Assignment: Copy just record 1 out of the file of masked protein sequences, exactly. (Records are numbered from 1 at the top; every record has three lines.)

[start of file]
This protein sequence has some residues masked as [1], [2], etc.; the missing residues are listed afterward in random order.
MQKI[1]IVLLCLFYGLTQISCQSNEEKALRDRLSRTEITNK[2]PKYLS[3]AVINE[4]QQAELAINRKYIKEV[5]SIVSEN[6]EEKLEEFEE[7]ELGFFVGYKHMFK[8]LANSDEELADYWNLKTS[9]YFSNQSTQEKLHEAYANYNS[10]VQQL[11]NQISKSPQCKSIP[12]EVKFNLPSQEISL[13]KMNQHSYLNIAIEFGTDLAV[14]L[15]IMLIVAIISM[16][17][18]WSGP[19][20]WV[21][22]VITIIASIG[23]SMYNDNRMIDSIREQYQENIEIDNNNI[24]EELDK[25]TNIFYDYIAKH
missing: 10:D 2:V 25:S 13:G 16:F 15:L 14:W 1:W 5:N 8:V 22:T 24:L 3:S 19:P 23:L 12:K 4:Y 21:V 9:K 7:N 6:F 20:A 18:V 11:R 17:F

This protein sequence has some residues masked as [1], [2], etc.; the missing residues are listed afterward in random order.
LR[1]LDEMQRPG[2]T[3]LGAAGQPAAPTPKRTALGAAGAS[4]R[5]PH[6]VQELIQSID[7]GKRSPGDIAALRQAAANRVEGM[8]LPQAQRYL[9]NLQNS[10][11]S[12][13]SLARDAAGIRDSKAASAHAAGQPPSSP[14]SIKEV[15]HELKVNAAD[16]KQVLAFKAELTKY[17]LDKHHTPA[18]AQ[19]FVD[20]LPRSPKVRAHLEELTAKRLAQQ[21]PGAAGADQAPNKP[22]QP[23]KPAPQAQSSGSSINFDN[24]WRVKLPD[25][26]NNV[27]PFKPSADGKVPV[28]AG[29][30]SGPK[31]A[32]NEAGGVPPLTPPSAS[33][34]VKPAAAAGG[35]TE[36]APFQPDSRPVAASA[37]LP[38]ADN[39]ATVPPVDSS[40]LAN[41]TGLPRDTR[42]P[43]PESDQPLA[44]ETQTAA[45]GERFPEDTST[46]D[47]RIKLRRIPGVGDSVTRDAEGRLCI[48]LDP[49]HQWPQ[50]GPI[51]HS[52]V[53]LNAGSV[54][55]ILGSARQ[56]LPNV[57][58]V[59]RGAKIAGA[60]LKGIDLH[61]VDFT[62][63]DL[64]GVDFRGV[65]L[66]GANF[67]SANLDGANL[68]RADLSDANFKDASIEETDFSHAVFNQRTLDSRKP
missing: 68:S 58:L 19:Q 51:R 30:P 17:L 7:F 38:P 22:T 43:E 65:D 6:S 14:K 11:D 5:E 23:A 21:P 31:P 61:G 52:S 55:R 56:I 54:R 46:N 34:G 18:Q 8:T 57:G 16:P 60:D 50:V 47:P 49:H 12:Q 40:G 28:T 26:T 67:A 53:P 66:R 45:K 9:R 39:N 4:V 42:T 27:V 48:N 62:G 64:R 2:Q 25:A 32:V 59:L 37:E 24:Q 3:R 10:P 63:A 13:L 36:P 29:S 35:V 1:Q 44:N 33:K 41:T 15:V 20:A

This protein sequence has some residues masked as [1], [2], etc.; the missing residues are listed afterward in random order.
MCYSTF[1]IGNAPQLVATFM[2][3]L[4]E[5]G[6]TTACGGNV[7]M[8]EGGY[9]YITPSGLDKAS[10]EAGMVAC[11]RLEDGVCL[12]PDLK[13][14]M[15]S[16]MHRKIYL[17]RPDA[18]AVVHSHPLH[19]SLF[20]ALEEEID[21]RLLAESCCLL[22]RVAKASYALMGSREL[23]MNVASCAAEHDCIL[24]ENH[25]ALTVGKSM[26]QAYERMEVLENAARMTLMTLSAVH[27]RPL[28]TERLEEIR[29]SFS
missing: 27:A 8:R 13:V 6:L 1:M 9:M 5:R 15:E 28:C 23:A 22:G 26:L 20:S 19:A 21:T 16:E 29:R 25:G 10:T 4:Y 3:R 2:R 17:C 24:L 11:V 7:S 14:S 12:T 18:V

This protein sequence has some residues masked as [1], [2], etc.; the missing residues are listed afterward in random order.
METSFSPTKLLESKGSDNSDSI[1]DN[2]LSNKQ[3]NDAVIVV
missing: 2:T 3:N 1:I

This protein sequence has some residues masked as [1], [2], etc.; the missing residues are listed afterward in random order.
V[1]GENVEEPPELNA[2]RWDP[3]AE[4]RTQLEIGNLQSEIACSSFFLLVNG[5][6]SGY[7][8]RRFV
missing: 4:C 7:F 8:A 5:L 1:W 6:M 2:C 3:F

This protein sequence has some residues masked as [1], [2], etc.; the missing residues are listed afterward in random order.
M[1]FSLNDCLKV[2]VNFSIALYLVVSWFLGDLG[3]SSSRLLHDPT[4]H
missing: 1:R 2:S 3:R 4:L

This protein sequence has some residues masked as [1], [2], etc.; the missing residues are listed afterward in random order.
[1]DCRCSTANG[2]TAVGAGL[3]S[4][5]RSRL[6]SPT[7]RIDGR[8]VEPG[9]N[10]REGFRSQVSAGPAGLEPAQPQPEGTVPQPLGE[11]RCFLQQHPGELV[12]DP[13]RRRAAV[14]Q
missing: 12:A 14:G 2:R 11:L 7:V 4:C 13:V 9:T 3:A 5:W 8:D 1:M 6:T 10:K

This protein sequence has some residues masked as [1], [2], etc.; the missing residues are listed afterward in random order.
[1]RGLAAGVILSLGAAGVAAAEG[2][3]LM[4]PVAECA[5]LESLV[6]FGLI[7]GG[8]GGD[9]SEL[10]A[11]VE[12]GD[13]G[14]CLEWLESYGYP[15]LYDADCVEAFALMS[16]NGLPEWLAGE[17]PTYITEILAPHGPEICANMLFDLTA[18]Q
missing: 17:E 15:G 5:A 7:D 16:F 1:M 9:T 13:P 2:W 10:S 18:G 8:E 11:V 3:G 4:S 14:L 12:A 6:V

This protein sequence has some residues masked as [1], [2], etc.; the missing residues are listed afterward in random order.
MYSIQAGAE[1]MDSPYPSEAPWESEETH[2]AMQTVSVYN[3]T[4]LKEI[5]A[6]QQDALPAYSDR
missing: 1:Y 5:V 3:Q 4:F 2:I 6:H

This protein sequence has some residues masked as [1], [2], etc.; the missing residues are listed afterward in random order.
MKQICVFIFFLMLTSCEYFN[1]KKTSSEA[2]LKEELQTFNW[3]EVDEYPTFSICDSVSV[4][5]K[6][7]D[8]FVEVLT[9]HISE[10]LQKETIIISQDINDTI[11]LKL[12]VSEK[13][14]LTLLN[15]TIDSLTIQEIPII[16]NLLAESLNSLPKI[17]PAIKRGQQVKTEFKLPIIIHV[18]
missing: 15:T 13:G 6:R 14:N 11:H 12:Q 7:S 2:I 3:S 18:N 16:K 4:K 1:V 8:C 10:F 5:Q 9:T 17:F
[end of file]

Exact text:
This protein sequence has some residues masked as [1], [2], etc.; the missing residues are listed afterward in random order.
MQKI[1]IVLLCLFYGLTQISCQSNEEKALRDRLSRTEITNK[2]PKYLS[3]AVINE[4]QQAELAINRKYIKEV[5]SIVSEN[6]EEKLEEFEE[7]ELGFFVGYKHMFK[8]LANSDEELADYWNLKTS[9]YFSNQSTQEKLHEAYANYNS[10]VQQL[11]NQISKSPQCKSIP[12]EVKFNLPSQEISL[13]KMNQHSYLNIAIEFGTDLAV[14]L[15]IMLIVAIISM[16][17][18]WSGP[19][20]WV[21][22]VITIIASIG[23]SMYNDNRMIDSIREQYQENIEIDNNNI[24]EELDK[25]TNIFYDYIAKH
missing: 10:D 2:V 25:S 13:G 16:F 15:L 14:W 1:W 5:N 8:V 22:T 24:L 3:S 19:P 23:L 12:K 4:Y 21:V 9:K 7:N 6:F 20:A 18:V 11:R 17:F